1. Not finding help here? Sign up for a free 30min tutor trial with Chegg Tutors
    Dismiss Notice
Dismiss Notice
Join Physics Forums Today!
The friendliest, high quality science and math community on the planet! Everyone who loves science is here!

Conceptual questions on linear algebra

  1. Dec 27, 2007 #1
    1. The problem statement, all variables and given/known data
    Hi all. I have two questions (and two attempts) which I hope you can answer.

    1) When I have a linear transformation L : V -> W, and I am asked to find the range (image) of this transformation, what is it exactly I am required to do? (I am not given the matrix A that corresponds to this transformation). Is the range simply the set of functions we get from our transformation L(x)? Sadly, my book doesn't give a proper answer.

    2) I have four matrices that span out a vector space W. The four matrices are 2x2 matrices, and they are:

    A_1 = (1 0 , 0 0) - (that is 1 0 in top, 0 0 in bottom).
    A_2 = (0 1 , 0 0)
    A_3 = (0 0 , 1 0)
    A_4 = (0 0 , 0 1).

    We have another matrix A = (a b , c d) and a linear transformation F : W -> W given by:

    F(X) = AX-XA, X is a matrix in W.

    I have to find the matrix for F with respect to the basis W spanned by A_1 .. A_4. What I did was to find F(A_1) up to F(A_4) and then express this result as a linear combination of A_1 to A_4, e.g.:

    F(A_1) = 0*A_1 - b*A_2 + c*A_3 - 0*A_4. Then (0,-b,c,0)^T is the first column in my matrix. This gives me a 4x4 matrix - is this approach correct?

    Thanks in advance,
    sincerely Niles.
  2. jcsd
  3. Dec 27, 2007 #2


    User Avatar
    Science Advisor
    Homework Helper

    Part 2) is just fine. The first question is a little unclear. If you are not given a matrix then you need to be told 'something' about the linear transformation. Then you need to use that 'something' to deduce which elements of W can be expressed in the form L(v) for v in V. It's hard to be more specific.
  4. Dec 27, 2007 #3
    Part 2: Great :-)

    Part 1: I can take an example from my book. A linear operator on P_3 (the vector space spanned by polynomials with degree less than three) is given by:

    L(p(x)) = p(x) - p'(x).

    To determine the image/range of L, I would do this:

    L(p(x)) = ax^2+bx+c - 2ax+b = ax^2 + (2ax+b)x + (b+c). Can I say that this is the range?
  5. Dec 27, 2007 #4


    User Avatar
    Staff Emeritus
    Science Advisor

    The range of any function is the set of all possible "values" of the function. In particular, if a L is a linear transformation (linear function) from V to W, then the Image of L is defined as the set of all w in W such that L(v)= w for some v in V. How you would determine that range depends on exactly how you are "given" V. One example, that does not require a "matrix", is the differentiation operator, D, from the vector space of polynomials of degree 2 or less to itself: any "v" is of the form [itex]ax^2+ bx+ c[/itex] and D([itex]ax^2+ bx+ c[/itex])= ax+ b. The range is the set of all polynomials of degree 1 or less.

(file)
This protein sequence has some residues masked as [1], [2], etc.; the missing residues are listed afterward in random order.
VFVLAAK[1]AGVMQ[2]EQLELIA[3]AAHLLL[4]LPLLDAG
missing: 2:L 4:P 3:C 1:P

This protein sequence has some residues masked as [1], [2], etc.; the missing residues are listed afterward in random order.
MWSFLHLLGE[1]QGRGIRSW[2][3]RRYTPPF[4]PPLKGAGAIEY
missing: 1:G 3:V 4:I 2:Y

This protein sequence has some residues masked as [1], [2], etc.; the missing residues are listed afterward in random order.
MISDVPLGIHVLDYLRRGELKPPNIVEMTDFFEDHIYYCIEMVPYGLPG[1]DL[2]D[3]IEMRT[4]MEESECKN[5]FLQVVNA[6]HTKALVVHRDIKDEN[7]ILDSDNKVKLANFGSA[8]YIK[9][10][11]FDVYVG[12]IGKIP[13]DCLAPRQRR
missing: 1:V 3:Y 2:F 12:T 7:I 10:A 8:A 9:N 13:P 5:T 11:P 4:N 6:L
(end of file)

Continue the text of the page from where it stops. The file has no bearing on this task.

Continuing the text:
A standard way of writing a linear transformation as a matrix in a specific basis[/itex] is to apply the linear transformation to each of the basis vectors, writing the result in terms of the basis. The coefficients in each of those form a column of the matrix.
    F(A_1)= AA1- A1A=
    [tex]\left[\begin{array}{cc}a & 0 \\ c & 0\end{array}\right]-\left[\begin{array}{cc}a & b \\ 0 & 0\end{array}\right]= \left[\begin{array}{cc} 0 & -b \\ c & 0\end{array}\right][/tex]
    That can be written as -bA_2 + cA_3. The first column is [0 -b c 0]. Yes, that's exactly what you did and exactly what you got!

    Apparently you got this in while I was typing my response:
    A little more calculation: [itex]L(p(x))= (3a)x^2+ bx+ (b+c)[/itex]. Since a, b, c can be any real numbers, 3a, b, and b+ c can be any real numbers. The range is just P_3 itself.

    Notice, by the way, that the kernel of L is all polynomials in P_3 such that [itex]L(p)= 3ax^2+ bx+ b+c= 0[/itex]. That requires that 3a= 0, b= 0, b+c= 0 so a= b= c= 0. The kernel is just {0}. Notice that the sum of the dimensions of the Kernel and Image is 3+ 0= 3, the dimension of P_3. It is, in general, true that if L:V->W, then the dimension of the kernel of L plus the dimension of the image of L is equal to the dimension of V.
    Last edited: Dec 27, 2007
  6. Dec 27, 2007 #5
    First I want to thank you for your very thorough reply, which was very helpful.

    I have one last issue: I want to try and find the kernel of L(p(x)) = p(0)*x+p(1). What I did was:

    ker L is L(p(x)) = p(0)*x+p(1) = c*x + (a+b+c) = 0. So all the polynomials that makes c*x + (a+b+c) = 0 is the kernel of L. Since c = 0, I get that a = -b - is this correct?

    Again, thank you both for taking the time to help.
  7. Dec 27, 2007 #6


    User Avatar
    Science Advisor
    Homework Helper

    Exactly right.
Know someone interested in this topic? Share this thread via Reddit, Google+, Twitter, or Facebook

Have something to add?

Similar Discussions: Conceptual questions on linear algebra